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Fifty years ago, they were screwed-up kids sent to the Florida School for Boys to be straightened out. But now they are screwed-up men, scarred by the whippings they endured. Read the story and see a video and portrait gallery.
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Democrats have two years
By ROBYN BLUMNER
Published November 12, 2006
After all the books and articles proclaiming that Republicans were the permanent new majority, that their demographic, structural and money advantages were unstoppable and that the electorate could be ruled by fearmongering - a Republican speciality - Election Day 2006 proved the sages wrong. There is a limit to how much incompetence, greed, corruption, prevarication, secrecy and sanctimony the American people will stand. No news could be more comforting.
Like a fading actor consigned to play summer stock to find an enthusiastic audience, President Bush spent the waning days before the vote campaigning in the country's reddest blind-mice districts. But even there, he wasn't always a welcome presence. In Florida, Charlie Crist, the Republican candidate for governor, passed on an opportunity to stand by the president in Pensacola on the eve of the election, leaving the White House red-faced and fumbling. The Karl Rove magic somehow wore off two years before it was supposed to. Bush must have awoken Wednesday morning with a hangover as fierce as any of the alcohol-fueled ones he nursed during the frat-boy years.
As Republicans lick their self-inflicted wounds, the Democrats should be on notice. They have two years to prove that they are the party of integrity and accountability. They have two years to prove that they have more fiscal discipline than the other guys. They have two years to prove that they are true public servants and not water-carriers for special interests. They have two years to prove that they are willing to tackle real challenges beyond terrorism that face our nation, such as oil dependency, global warming and finding a way to bring back shared prosperity.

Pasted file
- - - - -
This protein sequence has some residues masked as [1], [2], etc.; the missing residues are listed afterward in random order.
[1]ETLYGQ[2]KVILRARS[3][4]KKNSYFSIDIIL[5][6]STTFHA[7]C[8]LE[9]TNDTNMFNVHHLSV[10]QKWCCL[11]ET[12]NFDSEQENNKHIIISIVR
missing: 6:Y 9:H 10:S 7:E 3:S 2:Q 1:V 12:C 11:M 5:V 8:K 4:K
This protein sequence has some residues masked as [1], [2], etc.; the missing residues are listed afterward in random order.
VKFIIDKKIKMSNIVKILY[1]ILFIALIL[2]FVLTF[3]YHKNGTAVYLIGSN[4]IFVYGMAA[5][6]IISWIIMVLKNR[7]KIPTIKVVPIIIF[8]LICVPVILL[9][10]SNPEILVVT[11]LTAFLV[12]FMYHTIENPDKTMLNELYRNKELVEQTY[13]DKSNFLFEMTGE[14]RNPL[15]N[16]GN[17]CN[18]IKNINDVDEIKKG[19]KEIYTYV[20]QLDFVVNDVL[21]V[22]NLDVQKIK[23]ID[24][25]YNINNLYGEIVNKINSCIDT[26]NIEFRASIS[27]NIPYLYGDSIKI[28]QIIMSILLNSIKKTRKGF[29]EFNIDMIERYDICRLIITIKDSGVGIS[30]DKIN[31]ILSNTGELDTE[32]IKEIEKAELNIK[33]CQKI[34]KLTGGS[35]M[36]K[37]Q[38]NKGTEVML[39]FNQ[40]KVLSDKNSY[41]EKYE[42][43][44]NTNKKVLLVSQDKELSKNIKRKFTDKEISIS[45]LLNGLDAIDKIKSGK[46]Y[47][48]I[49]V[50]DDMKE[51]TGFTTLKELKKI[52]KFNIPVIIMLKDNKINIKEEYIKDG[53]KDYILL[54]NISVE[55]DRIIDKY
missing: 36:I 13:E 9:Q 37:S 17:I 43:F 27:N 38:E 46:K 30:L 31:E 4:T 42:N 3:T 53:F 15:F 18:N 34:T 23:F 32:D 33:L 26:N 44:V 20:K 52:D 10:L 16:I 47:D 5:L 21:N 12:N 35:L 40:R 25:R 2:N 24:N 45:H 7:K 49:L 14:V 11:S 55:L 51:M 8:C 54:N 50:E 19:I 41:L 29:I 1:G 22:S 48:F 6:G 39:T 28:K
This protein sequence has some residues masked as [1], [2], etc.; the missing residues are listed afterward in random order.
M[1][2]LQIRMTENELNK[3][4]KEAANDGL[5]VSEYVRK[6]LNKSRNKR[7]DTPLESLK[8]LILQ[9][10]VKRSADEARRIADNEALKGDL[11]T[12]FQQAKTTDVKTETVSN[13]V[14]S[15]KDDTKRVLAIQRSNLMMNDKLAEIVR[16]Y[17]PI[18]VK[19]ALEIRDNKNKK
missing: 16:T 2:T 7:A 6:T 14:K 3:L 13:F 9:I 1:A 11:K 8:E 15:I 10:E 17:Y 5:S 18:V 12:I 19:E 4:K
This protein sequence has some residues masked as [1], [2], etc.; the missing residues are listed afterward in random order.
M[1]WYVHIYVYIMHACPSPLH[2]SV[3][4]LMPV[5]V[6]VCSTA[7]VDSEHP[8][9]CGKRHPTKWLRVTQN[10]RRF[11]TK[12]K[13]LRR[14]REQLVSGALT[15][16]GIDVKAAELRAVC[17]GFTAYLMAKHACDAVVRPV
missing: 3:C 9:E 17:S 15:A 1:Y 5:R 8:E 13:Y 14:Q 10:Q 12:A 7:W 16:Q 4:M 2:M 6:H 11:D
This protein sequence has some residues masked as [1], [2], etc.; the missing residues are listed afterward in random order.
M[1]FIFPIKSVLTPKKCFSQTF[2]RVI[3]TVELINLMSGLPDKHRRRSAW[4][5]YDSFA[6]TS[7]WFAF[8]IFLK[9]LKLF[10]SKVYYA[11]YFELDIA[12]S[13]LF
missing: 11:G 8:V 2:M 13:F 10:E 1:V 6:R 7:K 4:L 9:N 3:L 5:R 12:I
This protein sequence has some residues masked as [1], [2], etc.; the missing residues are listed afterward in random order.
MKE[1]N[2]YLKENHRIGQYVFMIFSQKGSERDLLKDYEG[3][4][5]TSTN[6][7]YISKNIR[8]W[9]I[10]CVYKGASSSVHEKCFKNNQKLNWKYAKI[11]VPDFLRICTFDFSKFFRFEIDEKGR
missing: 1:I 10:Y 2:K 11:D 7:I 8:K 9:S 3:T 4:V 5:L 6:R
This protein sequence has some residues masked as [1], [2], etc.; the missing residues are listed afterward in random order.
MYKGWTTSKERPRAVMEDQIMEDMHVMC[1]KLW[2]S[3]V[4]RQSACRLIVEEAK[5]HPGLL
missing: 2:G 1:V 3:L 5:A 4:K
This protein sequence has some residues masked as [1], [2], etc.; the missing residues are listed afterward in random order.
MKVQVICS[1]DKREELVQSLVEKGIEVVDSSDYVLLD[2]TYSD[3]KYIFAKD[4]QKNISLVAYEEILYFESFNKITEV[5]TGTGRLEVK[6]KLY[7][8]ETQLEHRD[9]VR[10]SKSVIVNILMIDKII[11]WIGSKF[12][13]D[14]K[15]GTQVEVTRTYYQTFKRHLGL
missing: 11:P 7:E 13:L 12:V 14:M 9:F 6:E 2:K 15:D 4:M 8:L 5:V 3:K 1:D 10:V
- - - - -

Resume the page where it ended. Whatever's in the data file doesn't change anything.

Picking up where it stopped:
The Democrats' first order of business should be to reintroduce pay-as-you-go budgeting rules, where all tax cuts and increased expenditures have to be financed by added revenues or spending reductions. If this means some of the Democrats' pet ideas, like a $4,000 college tuition tax deduction, have to go by the wayside, so be it. Little giveaways to the middle class look like irresponsible bribes when they are granted during deficit spending. Instead, it is far more important that Democrats prove they are better at handling the checkbook than were the Republicans, who piled overdraft notices to the sky.
Because the Democrats won't hold a veto-proof majority, it isn't likely that they will be able to force through a legislative agenda, but they should push anyway, as they intend to. Let Bush veto a bill that lifts restrictions on federal funding of stem cell research. Let him and his Senate Republicans pay the political consequences for blocking a bill that allows the federal government to negotiate for lower drug prices under Medicare. Let them try to defend multibillion-dollar oil company subsidies.
Then the Democrats should show some political courage on Medicare and Social Security reform by offering ways to shore up their solvency, even if that means asking Americans for some sacrifice. Voters want to see Democrats offer leadership.
With their new majority, Democrats will finally have the power to investigate the slimy dealings of the Tom DeLay era and all those Bush administration officials who are really just industry shills. Rep. Henry Waxman of California, the ranking minority member of the House Government Reform Committee, whose diligent efforts to look under rocks have been stymied by his lack of subpoena power, is among a coterie of key Democrats who will now have the tools needed to hold corporate cheats and their government enablers accountable.
Care should be taken, though. Too many investigations into a recalcitrant administration will soon become counterproductive. In my view, it is not worth getting bogged down with the lies leading to the Iraq war. Investigate Iraq with an eye toward moving forward and focus on issues like the $3.5-billion in questionable charges made by companies awarded Iraqi rebuilding contracts on which the GAO recently reported. Show you will be diligent overseers of the public weal.
Then do something really startling: When K Street calls and you get invited back to play, don't answer.
House Democratic Leader Nancy Pelosi, who is slated to become speaker of the House, says the Democrats "intend to lead the most honest, the most open and the most ethical Congress in history." I hope she means it and can deliver. Bush jokingly offered Pelosi the name of a decorator in case she might like to put up new drapes (because of course that's the first thing a female House speaker would be concerned with), but the coming changes can't be window dressing.
Get this right and the country can be set back on course, with checks and balances, a respect for the rule of law, ethical standards and a grownup's understanding of fiscal responsibility. Screw it up, and the dark times will descend again.